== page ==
If you have questions about what qualifies as a business versus a personal expense, you can speak with a CPA or refer to IRS Publication 535, which defines business expenses in more detail.

9. Will I get a refund? 

That depends. If your estimated quarterly tax payments end up being higher than what you owe for the year, you’ll receive a refund. 

It’s not as common for freelancers as for full-time employees — because typically, employers are cautious.

Employees are “overpaying taxes all year because employers are automatically taking money out, and they're being over-protective [be]cause they don't want to be audited,” Smiles explained. 

2 great tax softwares for freelancers

When you pay freelance taxes, you need to track your business income and expenses throughout the year. Here are the two freelancer tools our experts recommend for streamlining your financials and making tax prep easier.

1. QuickBooks Self-Employed.

Price: from $4.50 a month

QuickBooks Self-Employed is one of the most widely used tax apps for freelancers and independent contractors. Made by Intuit, it lets you keep track of your income and expenses all year, and integrates with TurboTax.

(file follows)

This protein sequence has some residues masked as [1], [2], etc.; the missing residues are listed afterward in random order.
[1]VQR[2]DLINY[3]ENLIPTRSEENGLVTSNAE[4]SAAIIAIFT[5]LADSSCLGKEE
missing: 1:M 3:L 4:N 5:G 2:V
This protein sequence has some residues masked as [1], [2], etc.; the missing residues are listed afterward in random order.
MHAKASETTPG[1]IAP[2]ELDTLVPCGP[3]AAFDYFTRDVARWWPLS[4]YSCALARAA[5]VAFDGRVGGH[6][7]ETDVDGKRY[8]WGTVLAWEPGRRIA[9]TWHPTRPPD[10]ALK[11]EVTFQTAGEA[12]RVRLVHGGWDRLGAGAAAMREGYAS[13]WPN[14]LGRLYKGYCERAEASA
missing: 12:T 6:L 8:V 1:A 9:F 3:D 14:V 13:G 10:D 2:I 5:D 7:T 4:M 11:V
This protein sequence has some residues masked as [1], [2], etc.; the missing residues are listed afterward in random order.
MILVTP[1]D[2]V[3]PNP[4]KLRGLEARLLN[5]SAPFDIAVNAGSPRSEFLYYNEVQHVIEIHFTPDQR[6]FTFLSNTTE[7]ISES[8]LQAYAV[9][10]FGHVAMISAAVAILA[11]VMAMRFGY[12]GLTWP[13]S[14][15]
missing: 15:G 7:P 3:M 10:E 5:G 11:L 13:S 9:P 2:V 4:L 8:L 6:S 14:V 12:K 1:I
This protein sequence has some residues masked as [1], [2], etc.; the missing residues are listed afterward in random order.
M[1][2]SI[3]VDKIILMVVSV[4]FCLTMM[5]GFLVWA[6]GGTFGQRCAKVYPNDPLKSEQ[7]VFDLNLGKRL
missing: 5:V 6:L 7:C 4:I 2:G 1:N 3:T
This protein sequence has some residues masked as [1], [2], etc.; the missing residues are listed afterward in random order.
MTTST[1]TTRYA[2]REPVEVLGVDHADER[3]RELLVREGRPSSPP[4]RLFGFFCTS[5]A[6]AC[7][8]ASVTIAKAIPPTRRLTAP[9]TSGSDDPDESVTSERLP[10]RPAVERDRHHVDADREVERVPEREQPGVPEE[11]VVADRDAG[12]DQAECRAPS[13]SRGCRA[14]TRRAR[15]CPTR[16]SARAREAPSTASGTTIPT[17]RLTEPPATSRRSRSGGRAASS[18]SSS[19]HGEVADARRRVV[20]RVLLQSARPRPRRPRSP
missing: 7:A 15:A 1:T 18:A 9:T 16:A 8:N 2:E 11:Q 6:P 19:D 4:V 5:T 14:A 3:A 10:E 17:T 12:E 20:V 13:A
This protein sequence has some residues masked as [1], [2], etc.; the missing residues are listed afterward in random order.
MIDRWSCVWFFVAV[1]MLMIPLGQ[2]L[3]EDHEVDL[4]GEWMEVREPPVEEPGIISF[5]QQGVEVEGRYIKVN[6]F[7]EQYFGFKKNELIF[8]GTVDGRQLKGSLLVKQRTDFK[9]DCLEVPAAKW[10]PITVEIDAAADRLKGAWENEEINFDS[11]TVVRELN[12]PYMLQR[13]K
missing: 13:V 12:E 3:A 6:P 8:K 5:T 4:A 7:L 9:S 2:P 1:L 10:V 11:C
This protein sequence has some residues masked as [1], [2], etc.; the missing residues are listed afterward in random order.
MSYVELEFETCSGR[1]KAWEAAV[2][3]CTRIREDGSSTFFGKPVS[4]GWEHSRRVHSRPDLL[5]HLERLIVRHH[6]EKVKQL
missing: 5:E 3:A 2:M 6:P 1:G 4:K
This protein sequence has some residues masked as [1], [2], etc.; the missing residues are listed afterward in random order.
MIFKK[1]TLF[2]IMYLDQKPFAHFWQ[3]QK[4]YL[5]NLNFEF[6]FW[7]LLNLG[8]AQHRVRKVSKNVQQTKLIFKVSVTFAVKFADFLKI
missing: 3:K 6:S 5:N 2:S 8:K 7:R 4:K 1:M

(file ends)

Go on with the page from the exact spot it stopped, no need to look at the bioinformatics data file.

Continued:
QuickBooks’ Live Bookkeeping option for freelancers (Source: QuickBooks)

If you work with a tax professional, QuickBooks can generate a year-end balance sheet and income statement for your accountant.

  1. Wave

Price: free

Wave’s free accounting software is an accountant-friendly option for bookkeeping and expense recording if you don’t have room in your budget just yet. 

Source: Wave

“It's good for people who have simplified business structures,” Smiles said. 

“It's good for people who have simplified business structures.”

One key perk: It can sync with your bank account and download transactions as they come in. 

Don’t let freelance taxes intimidate you

At first, freelance taxes are a lot to take in, and they might make that 9-5 job look a little more appealing. But the more than 56 million Americans who freelanced last year show us it’s possible to figure it all out.

As you build your freelance business, the tax part of it becomes another routine task, not some big hurdle preventing you from being your own boss. 

If you’re ready to take the leap, apply to freelance with MarketerHire today.

Maddy Osman
about the author

Maddy Osman is an SEO content strategist who works with clients like AAA, Automattic, Kinsta, and Sprout Social. Her background in WordPress web design contributes to a well-rounded understanding of SEO and how to connect brands to relevant search prospects. Learn more about her work on her website, www.The-Blogsmith.com, and read her latest articles on Twitter, where she's @MaddyOsman.